In the DC urbanist blogosphere (or, David Alpert across multiple platforms), ‘choice’ is all the rage these days. GGW writes about DC Planning Director Harriet Tregoning being “pro-choice” on transportation; Alpert in the Post writing about housing choices and transportation options; and Alpert again talking about zoning and parking requirements on News 8.
And of course, who isn’t against choice? Richard Layman pushes back on the ‘choice’ rhetoric a bit, noting that maximizing choice alone isn’t sufficient for good policy, and then focusing on outcomes, noting that it’s about “making the right choices.”
My most recent Metro read was Richard Thaler and Cass Sunstein’s Nudge, devoted to a lengthy discussion of the vital importance of ‘choice architecture’ in our lives (also mentioned in Daniel Kahneman’s Thinking Fast and Slow – in the reading list). Choice architecture is all about framing the decisions we make, usually with large impacts on the final outcomes.
In that vein, Layman’s critique of the narrative about choice is spot on – there’s a lot more to a successful policy outcome than just providing choice. However, Thaler and Sunstein might disagree a bit with Layman’s goal of getting people to make the “right choices.” They frame their goals as using choice architecture to nudge us into better outcomes, while still being free to make choices as we see fit – calling this ‘libertarian paternalism.’ Making the choice for someone would be straight-up paternalism.
I don’t want to speak for Layman (and this is almost certainly splitting hairs in terms of semantics), but I can see how his framing on transportation choice would not meet the libertarian threshold. That sense of having decisions made for you certainly explains some of the all-too-predictable ‘war on cars‘ backlash, no matter how misplaced it might be.
There is also the matter of rhetoric. While simply maximizing choices might not be a complete policy, it makes an effective argument. Implementing a good choice architecture is imperative, but is also rather in-the-weeds for common debate. Given how skewed our transportation system is towards framing auto use as the default, changing the choice architecture often is the policy change – people’s behavior will follow.
Examples of transportation nudges can range from how fringe benefits are offered to employers to how parking is leased/bought in apartment buildings. Decisions about the physical environment, such as how much parking to build, are more about broader development markets, as renters/buyers already factor the price/availability of parking into their decision making. Barring interference from something like minimum parking requirements in the zoning code, the choice is faced by developers, not end users.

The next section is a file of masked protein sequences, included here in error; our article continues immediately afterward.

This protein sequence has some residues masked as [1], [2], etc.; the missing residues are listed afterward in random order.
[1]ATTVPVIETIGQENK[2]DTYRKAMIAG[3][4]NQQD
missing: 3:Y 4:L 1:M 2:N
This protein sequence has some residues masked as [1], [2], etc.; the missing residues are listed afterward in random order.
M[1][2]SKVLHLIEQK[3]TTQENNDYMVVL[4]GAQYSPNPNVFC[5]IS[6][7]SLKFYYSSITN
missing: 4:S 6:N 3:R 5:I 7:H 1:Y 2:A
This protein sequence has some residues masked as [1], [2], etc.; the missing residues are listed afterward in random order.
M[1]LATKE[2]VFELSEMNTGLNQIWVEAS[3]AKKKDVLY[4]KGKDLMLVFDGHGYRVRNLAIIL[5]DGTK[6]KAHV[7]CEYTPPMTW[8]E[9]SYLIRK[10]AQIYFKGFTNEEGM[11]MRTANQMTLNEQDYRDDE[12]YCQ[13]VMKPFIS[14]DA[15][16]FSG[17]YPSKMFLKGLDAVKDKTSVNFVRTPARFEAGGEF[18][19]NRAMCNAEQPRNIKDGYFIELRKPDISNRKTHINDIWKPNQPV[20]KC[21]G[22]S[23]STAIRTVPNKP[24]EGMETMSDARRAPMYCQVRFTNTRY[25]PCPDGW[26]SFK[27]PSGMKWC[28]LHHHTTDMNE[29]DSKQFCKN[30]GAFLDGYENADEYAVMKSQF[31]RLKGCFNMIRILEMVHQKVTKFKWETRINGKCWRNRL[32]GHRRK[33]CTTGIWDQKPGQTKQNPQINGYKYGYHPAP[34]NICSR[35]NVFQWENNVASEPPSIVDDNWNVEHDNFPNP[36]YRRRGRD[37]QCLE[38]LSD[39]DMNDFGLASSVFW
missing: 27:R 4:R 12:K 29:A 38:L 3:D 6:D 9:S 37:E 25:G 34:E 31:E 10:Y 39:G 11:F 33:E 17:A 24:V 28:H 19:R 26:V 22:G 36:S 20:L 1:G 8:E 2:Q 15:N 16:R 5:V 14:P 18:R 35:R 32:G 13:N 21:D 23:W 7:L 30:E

The existence of such minimum parking requirements (as well as other aspects of land use regulation) is also an interesting look into choice architecture. I’ve often heard Chris Leinberger speak not just about doing the right thing with development, but also shifting our regulations so that doing the right thing is easy. So much development follows the path of least resistance. In terms of choice architecture, they opt for the default. Even if not speaking about the choices of individuals (but rather firms and corporations), the impact of choice architecture is enormous.
The parallel that comes to mind is David Schleicher’s emphasis on the process of land-use decision making, and how that impacts outcomes. Schleicher’s argument is that our procedures for land-use decision making provide multiple opportunities for (as an example) NIMBYs with concentrated, hyper-local interests to influence decisions over broader, city-wide interests. In essence, the procedures and process for this kind of decision-making is a kind of choice architecture – arguably, one with (in Richard Layman’s words) “sub-optimal” results. Opposed to the libertarian paternalism that aims to structure the choice architecture to achieve better outcomes, this architecture is not structured at all – there isn’t an architect.
Nonetheless, this is a complicated discussion – ‘libertarian paternalism’ and ‘choice architecture’ aren’t likely to be effective talking points in a community meeting. There’s a reason why opponents to some of these changes fall back on incendiary language (“war on cars,” etc), as that rhetoric is simple and accessible. The rhetoric of providing choice is just as simple (and, I would argue, more honest than the “war on cars”), even if the underlying policies must be more complex.
(EDIT: as I publish this post, Richard Layman writes another post on choice, also mentioning Thaler and Sunstein)